tremendous energy, bright light and thunder. Occasionally, where a thunderstorm grows
over a tall Earth grounded object, such as a radio antenna, an upward leader may
propagate from the object toward the cloud. This "ground-to-cloud" flash generally
transfers a net positive charge to Earth and is characterized by upward pointing branches.
The initial breakdown and propagation are similar for intra-cloud lightning, but the
discharge generally occurs between regions of opposite charge. Without the benefit of air
conducting Earth, intra-cloud lightning does not produce a return-stroke-like feature.
Rather, it is characterized by slower propagating "recoil streamers" and "K" changes.
Nevertheless, tremendous energy, bright light, and thunder are still produced by intra-
Electricity is defined as the flow of electrons between points
of high potential (concentration) to low potential. The volume or actual
number of electrons that flow is the current and is measured in amperes (I).
Voltage, as measured in volts (V), is the electromotive force that drives
electrons across the potential difference. Resistance describes the hindrance
to the flow of electrons and is measured in ohms (R). Ohm's law describes
the relationship: I = V / R ...current is directly proportional to voltage and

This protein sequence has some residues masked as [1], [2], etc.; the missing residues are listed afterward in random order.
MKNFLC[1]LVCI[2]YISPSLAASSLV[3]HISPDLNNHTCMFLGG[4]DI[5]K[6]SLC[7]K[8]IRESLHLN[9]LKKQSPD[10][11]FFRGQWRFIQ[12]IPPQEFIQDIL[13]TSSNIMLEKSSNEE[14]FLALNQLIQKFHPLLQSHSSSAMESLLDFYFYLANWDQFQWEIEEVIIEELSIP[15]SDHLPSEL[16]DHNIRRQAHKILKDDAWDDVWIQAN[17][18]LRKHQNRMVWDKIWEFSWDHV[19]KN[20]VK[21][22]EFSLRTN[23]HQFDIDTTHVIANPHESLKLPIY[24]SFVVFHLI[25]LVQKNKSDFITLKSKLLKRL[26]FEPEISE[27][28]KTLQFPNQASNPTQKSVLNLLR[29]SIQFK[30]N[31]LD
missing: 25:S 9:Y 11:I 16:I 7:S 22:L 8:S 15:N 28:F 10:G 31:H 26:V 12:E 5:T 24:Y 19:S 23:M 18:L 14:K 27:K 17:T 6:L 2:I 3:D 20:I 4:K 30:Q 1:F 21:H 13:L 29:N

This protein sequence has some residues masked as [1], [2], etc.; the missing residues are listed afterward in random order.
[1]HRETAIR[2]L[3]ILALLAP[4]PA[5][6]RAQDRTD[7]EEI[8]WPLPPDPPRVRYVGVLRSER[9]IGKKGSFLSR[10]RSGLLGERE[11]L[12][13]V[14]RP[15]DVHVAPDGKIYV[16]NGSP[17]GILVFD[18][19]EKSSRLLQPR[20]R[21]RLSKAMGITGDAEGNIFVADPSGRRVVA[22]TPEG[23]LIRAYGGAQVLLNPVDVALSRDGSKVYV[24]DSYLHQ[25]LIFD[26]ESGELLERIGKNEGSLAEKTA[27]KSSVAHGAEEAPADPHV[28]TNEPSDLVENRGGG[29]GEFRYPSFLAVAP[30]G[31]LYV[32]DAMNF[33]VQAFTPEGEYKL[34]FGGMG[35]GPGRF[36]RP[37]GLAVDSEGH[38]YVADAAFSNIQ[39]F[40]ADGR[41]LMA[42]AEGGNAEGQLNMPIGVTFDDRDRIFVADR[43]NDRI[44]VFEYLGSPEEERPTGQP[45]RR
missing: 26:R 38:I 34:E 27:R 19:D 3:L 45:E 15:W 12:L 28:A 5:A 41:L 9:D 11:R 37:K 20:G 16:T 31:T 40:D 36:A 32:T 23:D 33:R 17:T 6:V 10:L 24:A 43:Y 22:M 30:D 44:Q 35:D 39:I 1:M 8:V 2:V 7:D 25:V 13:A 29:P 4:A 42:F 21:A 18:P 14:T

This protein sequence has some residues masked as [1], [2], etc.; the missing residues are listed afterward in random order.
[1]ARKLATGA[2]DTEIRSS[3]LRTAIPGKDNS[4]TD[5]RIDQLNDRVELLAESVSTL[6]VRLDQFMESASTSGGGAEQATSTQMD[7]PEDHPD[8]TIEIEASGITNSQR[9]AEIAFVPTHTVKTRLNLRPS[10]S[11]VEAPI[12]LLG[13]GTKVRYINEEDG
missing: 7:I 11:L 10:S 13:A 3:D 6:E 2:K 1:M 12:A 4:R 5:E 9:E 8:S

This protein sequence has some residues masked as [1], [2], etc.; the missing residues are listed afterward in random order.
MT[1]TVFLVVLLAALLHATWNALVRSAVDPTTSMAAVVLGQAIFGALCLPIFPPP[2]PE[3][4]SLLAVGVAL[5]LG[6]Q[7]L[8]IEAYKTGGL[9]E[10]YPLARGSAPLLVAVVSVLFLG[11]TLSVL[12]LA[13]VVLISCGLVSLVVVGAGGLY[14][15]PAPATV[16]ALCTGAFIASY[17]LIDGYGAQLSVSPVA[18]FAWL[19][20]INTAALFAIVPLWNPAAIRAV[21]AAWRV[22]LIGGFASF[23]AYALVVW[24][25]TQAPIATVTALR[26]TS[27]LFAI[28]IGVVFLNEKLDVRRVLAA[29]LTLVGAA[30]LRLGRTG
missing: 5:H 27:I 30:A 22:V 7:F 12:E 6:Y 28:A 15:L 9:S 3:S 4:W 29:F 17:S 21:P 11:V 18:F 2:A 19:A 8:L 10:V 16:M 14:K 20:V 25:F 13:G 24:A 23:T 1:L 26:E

inversely related to resistance. The transformation of electrical energy into
heat is what causes some of the harmful effects and is described through
Heat = k(I) x R x T
Heat generated is directly proportional to the amount of current, tissue
resistance and the duration of contact.
NOAA data of the estimated number of lightning deaths from
1940-1973 is larger than the number caused by tornadoes, floods and
hurricanes. Since 1973, lightning is reported to have killed an average of 67
people a year, second only to 146 flash-flood/flood-related deaths. In 2003,
44 deaths were reported. Tornadoes rank third and hurricanes fourth with 17
deaths per year. Lightning is consistently one of the top three causes of
deaths/year with flash floods, winter weather and temperature extremes
exchanging places from year to year. The number of people injured by
lightning averages more than 2.5 times the number of lightning-related
deaths. Recent data from the Nat. Weather Service show that lightning
casualty stats are underreported by at least 28% and 42% for injuries. Hence,
lightning kills about 100+ people [US] a year and injuries 400 more; the
actual number of injuries is probably much larger.
Risk times and places:
92% of casualties occurred between May and Sept, peak in July.